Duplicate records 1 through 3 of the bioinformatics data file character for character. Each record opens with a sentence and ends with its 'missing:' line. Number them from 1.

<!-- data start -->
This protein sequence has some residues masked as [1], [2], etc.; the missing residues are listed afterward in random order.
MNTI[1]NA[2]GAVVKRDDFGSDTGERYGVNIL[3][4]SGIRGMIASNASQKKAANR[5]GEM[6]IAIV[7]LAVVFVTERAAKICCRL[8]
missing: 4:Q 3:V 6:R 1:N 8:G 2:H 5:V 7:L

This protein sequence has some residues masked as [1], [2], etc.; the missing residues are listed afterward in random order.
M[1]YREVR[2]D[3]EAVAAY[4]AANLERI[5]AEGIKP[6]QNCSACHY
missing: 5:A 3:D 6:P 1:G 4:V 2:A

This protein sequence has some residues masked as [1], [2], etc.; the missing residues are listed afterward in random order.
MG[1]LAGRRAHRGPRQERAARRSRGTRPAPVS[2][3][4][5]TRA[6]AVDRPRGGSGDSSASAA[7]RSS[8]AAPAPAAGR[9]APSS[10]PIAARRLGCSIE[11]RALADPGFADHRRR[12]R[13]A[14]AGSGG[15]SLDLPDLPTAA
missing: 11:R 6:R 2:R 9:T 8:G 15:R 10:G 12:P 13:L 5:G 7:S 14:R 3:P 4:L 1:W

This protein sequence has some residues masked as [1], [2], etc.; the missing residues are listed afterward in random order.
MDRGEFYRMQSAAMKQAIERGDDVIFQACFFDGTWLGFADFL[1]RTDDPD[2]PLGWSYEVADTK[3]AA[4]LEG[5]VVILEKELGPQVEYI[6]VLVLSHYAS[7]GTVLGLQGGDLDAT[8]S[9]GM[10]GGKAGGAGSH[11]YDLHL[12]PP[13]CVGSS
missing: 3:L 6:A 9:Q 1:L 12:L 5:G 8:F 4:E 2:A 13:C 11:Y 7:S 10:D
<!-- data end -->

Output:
This protein sequence has some residues masked as [1], [2], etc.; the missing residues are listed afterward in random order.
MNTI[1]NA[2]GAVVKRDDFGSDTGERYGVNIL[3][4]SGIRGMIASNASQKKAANR[5]GEM[6]IAIV[7]LAVVFVTERAAKICCRL[8]
missing: 4:Q 3:V 6:R 1:N 8:G 2:H 5:V 7:L

This protein sequence has some residues masked as [1], [2], etc.; the missing residues are listed afterward in random order.
M[1]YREVR[2]D[3]EAVAAY[4]AANLERI[5]AEGIKP[6]QNCSACHY
missing: 5:A 3:D 6:P 1:G 4:V 2:A

This protein sequence has some residues masked as [1], [2], etc.; the missing residues are listed afterward in random order.
MG[1]LAGRRAHRGPRQERAARRSRGTRPAPVS[2][3][4][5]TRA[6]AVDRPRGGSGDSSASAA[7]RSS[8]AAPAPAAGR[9]APSS[10]PIAARRLGCSIE[11]RALADPGFADHRRR[12]R[13]A[14]AGSGG[15]SLDLPDLPTAA
missing: 11:R 6:R 2:R 9:T 8:G 15:R 10:G 12:P 13:L 5:G 7:S 14:R 3:P 4:L 1:W